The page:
Many believe that he drank to escape the pressures of his life, including his frequent financial problems. In 1959, Faulkner was seriously injured in a horse-riding accident. His injuries and the ravages of alcoholism led to the deterioration of his health.

He died of a heart attack in 1962 at the age of 64. Before he died, Faulkner completed his last novel, The Reivers, which was supposedly the book he intended to end his writing career with.

The brilliant coming-of-age story, set in early 20th century Memphis, won Faulkner the Pulitzer Prize for Fiction, which was awarded to him posthumously in 1963. The novel would be adapted as an acclaimed feature film in 1969, directed by Mark Rydell and starring Steve McQueen, Mitch Vogel, and Burgess Meredith.


Quote Of The Day

"Let the writer take up surgery or bricklaying if he is interested in technique. There is no mechanical way to get the writing done, no shortcut. The young writer would be a fool to follow a theory. Teach yourself by your own mistakes; people learn only by error. The good artist believes that nobody is good enough to give him advice. He has supreme vanity. No matter how much he admires the old writer, he wants to beat him." - William Faulkner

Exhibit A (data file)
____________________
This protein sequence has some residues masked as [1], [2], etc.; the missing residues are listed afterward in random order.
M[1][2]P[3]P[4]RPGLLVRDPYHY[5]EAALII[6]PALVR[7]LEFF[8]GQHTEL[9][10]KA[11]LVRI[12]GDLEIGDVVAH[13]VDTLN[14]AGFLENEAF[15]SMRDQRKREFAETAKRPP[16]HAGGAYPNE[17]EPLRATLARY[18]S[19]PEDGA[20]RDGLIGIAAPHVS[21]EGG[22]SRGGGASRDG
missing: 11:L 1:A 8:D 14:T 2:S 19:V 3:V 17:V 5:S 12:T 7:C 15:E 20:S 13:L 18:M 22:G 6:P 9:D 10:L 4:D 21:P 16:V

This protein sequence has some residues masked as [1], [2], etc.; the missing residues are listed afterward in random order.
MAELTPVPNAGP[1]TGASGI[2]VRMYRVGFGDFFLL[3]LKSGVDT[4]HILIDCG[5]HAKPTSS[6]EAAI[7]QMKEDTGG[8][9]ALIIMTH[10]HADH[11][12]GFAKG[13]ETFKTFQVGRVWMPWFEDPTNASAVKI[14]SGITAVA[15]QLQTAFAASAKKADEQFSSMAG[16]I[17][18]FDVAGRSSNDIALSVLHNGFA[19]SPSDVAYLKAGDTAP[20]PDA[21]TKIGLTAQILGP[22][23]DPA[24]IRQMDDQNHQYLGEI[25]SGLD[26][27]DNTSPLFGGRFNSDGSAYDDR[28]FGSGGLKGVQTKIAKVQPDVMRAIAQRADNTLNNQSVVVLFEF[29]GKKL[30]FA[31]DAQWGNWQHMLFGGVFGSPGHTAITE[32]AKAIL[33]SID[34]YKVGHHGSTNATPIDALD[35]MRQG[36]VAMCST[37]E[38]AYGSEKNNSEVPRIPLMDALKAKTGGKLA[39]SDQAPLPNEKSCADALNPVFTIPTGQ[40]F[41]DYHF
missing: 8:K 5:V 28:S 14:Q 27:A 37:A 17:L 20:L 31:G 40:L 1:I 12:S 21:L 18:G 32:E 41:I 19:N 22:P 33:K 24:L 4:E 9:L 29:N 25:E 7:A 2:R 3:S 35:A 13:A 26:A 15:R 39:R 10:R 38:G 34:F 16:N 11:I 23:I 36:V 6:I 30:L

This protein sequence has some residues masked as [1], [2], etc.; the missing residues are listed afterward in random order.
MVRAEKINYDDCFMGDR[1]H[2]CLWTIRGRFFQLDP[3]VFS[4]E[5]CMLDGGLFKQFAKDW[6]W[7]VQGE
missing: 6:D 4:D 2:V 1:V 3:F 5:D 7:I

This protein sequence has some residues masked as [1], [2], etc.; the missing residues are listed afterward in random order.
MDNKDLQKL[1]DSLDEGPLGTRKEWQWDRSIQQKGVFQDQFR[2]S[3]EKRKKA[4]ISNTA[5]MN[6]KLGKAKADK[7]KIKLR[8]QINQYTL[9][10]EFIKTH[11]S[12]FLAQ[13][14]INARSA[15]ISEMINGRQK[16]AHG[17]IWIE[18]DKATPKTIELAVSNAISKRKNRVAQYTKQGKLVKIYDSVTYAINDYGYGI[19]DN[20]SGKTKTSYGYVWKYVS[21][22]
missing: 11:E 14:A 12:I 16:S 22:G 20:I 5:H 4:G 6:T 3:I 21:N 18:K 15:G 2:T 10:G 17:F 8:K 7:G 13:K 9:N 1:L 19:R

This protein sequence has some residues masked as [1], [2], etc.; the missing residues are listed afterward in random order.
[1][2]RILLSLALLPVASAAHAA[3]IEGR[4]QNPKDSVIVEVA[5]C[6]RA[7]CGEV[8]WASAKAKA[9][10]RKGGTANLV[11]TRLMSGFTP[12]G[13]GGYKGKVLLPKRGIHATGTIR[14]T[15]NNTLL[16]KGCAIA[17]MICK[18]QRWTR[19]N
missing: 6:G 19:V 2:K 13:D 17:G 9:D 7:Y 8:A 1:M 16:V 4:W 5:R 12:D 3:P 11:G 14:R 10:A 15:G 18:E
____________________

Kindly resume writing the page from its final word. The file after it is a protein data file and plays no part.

Vanguard Video

Today's video features a rare recording of William Faulkner giving his Nobel Prize acceptance speech. Faulkner claimed that he was so drunk, he didn't remember giving the speech. Is that a humorous exaggeration or the truth? Listen and decide for yourself! Enjoy!